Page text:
By Jeff King
A Haiku man died at the scene of a fiery crash in central Maui late last night. Maui Police say 29 year-old Jordan Costa was riding a 2007 Honda motorcycle northbound on Kuihelani Highway when he impacted the rear of a 2005 Chevrolet pickup truck being driven by a 54 year-old man from Kahului.
After the impact between the motorcycle and pickup truck, the motorcycle skidded off the roadway into the brush on the eastern shoulder of Kuihelani Highway and caught fire. The motorcycle operator, Jordan Costa, died at the scene. The man driving the pickup truck did not sustain any injuries as a result of this crash.
The accident happened at 10:45 p.m. about a half-mile north of Maui Lani Parkway. Costa was wearing his helmet at the time of this crash. The operator of the truck was utilizing his seatbelt and the airbags to the vehicle did not deploy.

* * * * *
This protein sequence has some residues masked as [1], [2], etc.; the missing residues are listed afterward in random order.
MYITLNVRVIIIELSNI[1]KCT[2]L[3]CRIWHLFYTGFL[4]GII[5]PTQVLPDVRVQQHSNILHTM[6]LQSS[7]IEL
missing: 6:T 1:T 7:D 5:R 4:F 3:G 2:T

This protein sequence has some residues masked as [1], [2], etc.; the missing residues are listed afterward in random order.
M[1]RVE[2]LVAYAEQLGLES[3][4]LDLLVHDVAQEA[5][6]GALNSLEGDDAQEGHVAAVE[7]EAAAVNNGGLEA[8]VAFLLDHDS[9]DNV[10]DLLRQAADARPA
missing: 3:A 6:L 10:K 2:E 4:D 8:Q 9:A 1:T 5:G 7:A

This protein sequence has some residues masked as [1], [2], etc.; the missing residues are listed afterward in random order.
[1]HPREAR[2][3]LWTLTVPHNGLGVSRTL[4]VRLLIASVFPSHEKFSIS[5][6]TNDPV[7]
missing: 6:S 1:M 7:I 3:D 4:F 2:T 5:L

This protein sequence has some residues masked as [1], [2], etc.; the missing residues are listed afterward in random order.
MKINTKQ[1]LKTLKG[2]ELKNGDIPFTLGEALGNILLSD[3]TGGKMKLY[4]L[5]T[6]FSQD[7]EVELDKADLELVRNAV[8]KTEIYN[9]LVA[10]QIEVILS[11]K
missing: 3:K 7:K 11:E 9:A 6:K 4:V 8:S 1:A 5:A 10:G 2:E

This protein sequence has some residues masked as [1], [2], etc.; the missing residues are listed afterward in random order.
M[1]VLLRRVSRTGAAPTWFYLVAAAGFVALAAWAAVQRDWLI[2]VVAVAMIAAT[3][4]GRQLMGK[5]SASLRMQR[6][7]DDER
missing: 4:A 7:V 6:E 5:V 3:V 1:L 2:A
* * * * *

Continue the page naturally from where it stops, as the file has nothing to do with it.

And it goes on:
The involvement of speed is suspected as a factor in this crash. The involvement of drugs and alcohol has not been determined as the investigation is still pending.
This is Maui County’s 15th traffic fatality this year, as compared to 10 at the same time last year.
WAILUKU – The restrooms at Launiupoko Beach Park have been closed due to a waterline break. The repairs are estimated to take several days to complete; portable toilets are available for use until the waterline has been repaired and the restrooms are reopened.
By Glenn James, Maui Forecaster and Weather Guru
Tropical cyclone Genevieve began her life as a tropical depression in the eastern Pacific Ocean. As it crossed the 140W line of longitude, separating the eastern and central Pacific, this system weakened, and became a post-tropical cyclone for several days. Once the low level circulation center, or what was left of it, came into our central Pacific…the Central Pacific Hurricane Center (CPHC) began tracking it.